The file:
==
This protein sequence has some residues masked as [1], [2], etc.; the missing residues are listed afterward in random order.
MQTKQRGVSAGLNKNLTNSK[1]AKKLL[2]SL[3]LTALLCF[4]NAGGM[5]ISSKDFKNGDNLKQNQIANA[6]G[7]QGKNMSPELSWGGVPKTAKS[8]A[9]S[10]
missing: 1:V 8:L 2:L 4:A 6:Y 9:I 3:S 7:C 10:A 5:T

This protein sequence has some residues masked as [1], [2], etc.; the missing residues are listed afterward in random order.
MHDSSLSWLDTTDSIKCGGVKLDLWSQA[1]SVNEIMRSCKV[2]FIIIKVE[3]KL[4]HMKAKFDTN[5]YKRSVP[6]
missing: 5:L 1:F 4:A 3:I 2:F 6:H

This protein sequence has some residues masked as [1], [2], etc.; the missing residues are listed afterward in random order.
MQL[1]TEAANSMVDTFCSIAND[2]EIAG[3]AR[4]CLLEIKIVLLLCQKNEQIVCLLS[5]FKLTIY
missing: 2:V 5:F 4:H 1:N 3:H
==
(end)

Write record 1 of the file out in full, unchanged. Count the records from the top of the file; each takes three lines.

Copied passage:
This protein sequence has some residues masked as [1], [2], etc.; the missing residues are listed afterward in random order.
MQTKQRGVSAGLNKNLTNSK[1]AKKLL[2]SL[3]LTALLCF[4]NAGGM[5]ISSKDFKNGDNLKQNQIANA[6]G[7]QGKNMSPELSWGGVPKTAKS[8]A[9]S[10]
missing: 1:V 8:L 2:L 4:A 6:Y 9:I 3:S 7:C 10:A 5:T